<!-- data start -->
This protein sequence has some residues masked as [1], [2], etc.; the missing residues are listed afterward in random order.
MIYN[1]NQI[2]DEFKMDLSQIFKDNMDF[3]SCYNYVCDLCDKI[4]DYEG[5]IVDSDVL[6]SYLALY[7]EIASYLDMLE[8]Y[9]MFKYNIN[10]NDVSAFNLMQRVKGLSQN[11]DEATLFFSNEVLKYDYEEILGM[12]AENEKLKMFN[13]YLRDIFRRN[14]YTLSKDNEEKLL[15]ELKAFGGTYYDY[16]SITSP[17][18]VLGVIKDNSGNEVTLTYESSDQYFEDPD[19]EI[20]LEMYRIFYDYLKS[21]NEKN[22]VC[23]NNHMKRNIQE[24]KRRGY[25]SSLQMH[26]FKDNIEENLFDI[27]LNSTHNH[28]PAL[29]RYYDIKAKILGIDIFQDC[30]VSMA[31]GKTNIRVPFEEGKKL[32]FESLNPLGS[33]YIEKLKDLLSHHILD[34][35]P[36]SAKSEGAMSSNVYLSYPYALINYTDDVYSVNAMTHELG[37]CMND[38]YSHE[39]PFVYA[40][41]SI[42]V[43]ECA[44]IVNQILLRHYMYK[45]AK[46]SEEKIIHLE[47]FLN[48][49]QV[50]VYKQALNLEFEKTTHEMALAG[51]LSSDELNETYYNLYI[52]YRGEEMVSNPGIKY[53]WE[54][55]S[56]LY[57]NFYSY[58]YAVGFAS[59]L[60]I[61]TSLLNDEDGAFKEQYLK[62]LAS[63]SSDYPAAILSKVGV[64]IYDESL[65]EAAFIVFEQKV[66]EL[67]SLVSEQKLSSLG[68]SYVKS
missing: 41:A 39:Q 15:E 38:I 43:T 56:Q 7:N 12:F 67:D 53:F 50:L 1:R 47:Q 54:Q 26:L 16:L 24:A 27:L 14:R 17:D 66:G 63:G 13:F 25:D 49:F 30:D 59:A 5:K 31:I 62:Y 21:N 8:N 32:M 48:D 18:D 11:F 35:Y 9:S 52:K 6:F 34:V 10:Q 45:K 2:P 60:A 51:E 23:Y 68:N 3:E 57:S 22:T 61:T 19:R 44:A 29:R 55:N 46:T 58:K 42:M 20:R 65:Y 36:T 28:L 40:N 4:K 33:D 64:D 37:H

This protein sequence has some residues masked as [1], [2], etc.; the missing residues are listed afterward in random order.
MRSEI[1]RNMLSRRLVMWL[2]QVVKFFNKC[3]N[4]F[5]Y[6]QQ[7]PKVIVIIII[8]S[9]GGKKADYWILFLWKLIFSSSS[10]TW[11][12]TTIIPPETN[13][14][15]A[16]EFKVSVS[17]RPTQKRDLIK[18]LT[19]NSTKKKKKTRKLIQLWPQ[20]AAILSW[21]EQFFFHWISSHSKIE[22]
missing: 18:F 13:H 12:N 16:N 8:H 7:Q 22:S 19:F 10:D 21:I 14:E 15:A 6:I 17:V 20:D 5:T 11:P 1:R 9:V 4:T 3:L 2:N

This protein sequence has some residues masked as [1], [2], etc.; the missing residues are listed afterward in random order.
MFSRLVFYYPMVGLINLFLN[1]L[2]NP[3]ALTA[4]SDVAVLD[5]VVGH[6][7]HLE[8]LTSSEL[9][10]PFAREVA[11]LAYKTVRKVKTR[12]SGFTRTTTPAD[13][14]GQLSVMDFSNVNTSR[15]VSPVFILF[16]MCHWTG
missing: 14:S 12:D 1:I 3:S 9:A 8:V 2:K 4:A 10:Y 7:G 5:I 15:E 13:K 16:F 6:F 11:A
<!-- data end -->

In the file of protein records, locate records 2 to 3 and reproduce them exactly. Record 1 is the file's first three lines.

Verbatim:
This protein sequence has some residues masked as [1], [2], etc.; the missing residues are listed afterward in random order.
MRSEI[1]RNMLSRRLVMWL[2]QVVKFFNKC[3]N[4]F[5]Y[6]QQ[7]PKVIVIIII[8]S[9]GGKKADYWILFLWKLIFSSSS[10]TW[11][12]TTIIPPETN[13][14][15]A[16]EFKVSVS[17]RPTQKRDLIK[18]LT[19]NSTKKKKKTRKLIQLWPQ[20]AAILSW[21]EQFFFHWISSHSKIE[22]
missing: 18:F 13:H 12:N 16:N 8:H 7:Q 22:S 19:F 10:D 21:I 14:E 15:A 6:I 17:V 20:D 5:T 11:P 1:R 9:V 4:T 3:L 2:N

This protein sequence has some residues masked as [1], [2], etc.; the missing residues are listed afterward in random order.
MFSRLVFYYPMVGLINLFLN[1]L[2]NP[3]ALTA[4]SDVAVLD[5]VVGH[6][7]HLE[8]LTSSEL[9][10]PFAREVA[11]LAYKTVRKVKTR[12]SGFTRTTTPAD[13][14]GQLSVMDFSNVNTSR[15]VSPVFILF[16]MCHWTG
missing: 14:S 12:D 1:I 3:S 9:A 8:V 2:K 4:A 10:Y 7:G 5:I 15:E 13:K 16:F 6:F 11:A